Volume 93, Issue 92

Thursday, March 23, 2000


NEWS

Haskett says sorry

Pill accessibility increases

Eye disease put in focus

Study links number of car passengers to teenage accidents

Gas study criticized for being a smoke-screen

Head hunter talks about importance of high-tech skills

Stuff

Caught on campus

Head hunter talks about importance of high-tech skills



By John Intini
Gazette Staff

A Western alumnus returned to the university yesterday – 18 years after he graduated from law school – to talk to a group of social sciences students about the importance of having high-tech skills and languages.

Tom Long, a corporate partner with Egan Zehnder, an international head hunting company specializing in top executives, held a question and answer period for approximately 30 minutes in the Great Hall. Long's opening speech centred around the growing need to have high-tech skills and languages in the rapidly changing world.

Fourth-year scholars electives student Mary Velpel questioned Long on why he chose a topic which had little to do with the study of social sciences. She also asked how he felt about Premier Mike Harris' attack on the post-secondary liberal arts degree.

Long, who worked on the political campaigns of Brian Mulroney and Harris, responded bluntly with his reasoning for centring his discussion on the need for high-tech skills. "Because that's the truth," he said. "Jobs of the future are going to be driven by technology."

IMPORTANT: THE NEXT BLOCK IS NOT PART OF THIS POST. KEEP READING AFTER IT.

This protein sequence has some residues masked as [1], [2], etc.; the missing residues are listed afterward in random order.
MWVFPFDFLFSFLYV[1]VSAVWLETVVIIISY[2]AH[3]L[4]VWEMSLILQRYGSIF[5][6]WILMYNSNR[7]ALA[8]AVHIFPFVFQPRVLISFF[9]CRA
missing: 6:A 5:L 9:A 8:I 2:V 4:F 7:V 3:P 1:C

John Santos, VP-communication for the social sciences council and third-year administrative and commercial studies student, asked Long his opinion of the importance of staying with a firm for the long-term.

Long discussed the need for students to be prepared to switch jobs every few years and said companies in the future would be looking for the flexibility and adaptability which comes with moving between jobs.

"Firms 15 to 20 years ago valued loyalty. That doesn't exist anymore," he said, adding he didn't recommend short terms at companies but said once an employee makes their impact, they should think about moving on. Long himself will be leaving Egan Zehnder next month after 10 years with the firm.

With respect to education, Long said firms were looking for graduates who have a range of skills and a good way to obtain this was to enroll in joint programs.

He said if he could do it all over again, he would have graduated with a masters in business administration instead of law, but added Western's joint business/law program provided some attractive skills.

Long also stressed the importance of learning languages at a young age and recommended Spanish as beneficial to learn. "When you're in your early '40s, trying to pick up a language is like going through a root canal," he said.


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